Medical Writing Medical Education Good Writing Practice

Volume 25, Issue 4 - Medical Education

Good Writing Practice


Personalism results from a story-line narration rather than a thematic-focused description. This story-line narration is focused on agents as sentence (or clause) subjects and their actions as verbs, rather than themes represented by noun subjects and the verb to be linked to a subject complement.

Personalism in a journal article may be reader friendly; however, personalism is distracting because it deviates from expected professional formality.

Examples of first person personalism are arranged according to section of a journal article and conceptual component: 1. Introduction; 2. Materials and Methods; 3. Results; 4. Discussion.



Medical Education
President's Message
Writing for mixed-media training programmes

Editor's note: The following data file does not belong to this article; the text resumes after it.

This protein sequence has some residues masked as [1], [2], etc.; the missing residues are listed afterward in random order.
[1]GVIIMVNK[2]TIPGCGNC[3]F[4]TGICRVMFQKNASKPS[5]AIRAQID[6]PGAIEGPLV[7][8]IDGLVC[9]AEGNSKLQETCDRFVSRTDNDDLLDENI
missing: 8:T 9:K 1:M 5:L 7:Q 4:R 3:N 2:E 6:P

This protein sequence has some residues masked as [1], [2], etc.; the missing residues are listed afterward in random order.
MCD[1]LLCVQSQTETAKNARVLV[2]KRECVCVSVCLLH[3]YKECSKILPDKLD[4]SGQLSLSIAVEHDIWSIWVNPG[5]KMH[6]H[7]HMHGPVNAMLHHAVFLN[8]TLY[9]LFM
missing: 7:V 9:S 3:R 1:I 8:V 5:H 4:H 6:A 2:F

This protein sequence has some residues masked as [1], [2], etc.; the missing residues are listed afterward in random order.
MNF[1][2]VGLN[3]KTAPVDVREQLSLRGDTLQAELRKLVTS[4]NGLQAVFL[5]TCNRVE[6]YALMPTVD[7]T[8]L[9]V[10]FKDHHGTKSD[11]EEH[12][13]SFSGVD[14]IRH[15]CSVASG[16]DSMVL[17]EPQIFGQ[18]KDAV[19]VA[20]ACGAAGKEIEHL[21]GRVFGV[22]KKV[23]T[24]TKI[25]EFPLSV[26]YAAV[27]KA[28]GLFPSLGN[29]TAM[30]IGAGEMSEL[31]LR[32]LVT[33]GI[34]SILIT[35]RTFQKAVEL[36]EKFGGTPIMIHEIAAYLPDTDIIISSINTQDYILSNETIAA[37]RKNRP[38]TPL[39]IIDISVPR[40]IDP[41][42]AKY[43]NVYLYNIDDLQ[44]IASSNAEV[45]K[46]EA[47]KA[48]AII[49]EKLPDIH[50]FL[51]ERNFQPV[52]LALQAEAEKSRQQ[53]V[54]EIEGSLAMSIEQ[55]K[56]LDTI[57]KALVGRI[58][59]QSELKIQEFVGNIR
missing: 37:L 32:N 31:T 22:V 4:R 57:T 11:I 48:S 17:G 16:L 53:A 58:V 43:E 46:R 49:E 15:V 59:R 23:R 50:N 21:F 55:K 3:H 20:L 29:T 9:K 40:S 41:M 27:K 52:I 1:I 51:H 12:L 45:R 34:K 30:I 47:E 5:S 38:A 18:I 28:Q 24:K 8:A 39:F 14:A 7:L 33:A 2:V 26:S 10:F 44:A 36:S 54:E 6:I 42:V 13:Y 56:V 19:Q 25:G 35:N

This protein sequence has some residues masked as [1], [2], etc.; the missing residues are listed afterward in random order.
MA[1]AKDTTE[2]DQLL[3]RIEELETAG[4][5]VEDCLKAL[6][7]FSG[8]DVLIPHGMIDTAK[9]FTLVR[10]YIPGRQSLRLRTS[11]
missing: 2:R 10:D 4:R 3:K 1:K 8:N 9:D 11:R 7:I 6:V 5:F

Lessons from building an accredited medical conference: Design and delivery
Medical education in a medcomms agency
Patient education in clinical trials and throughout the product lifecycle
Writing, publishing, and disseminating a medical review
CME in the Deutsches Ärzteblatt and the development of multiple choice questions for medical educational purposes
Covering a medical advisory board meeting and creating the report or publication: The role of the professional medical writer
Peer review fraud
News from the EMA
Journal Watch
In The Bookstores
The Webscout
Good Writing Practice
Medical Communications
Getting Your Foot in the Door
Profile: An Interview with the organisers of the first Internship Forum
Out on Our Own

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The Write Stuff Archive Contact Instructions for Authors Feature Article Template (Word) Journal Policies

Editoral Board



Managing Editor

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Associate Editors:

Section Editors:

Ad-hoc Editors:

  • Amy Whereat (SpeaktheSpeech Consulting, Asnieres sur Seine, France)

Editor Emeritus: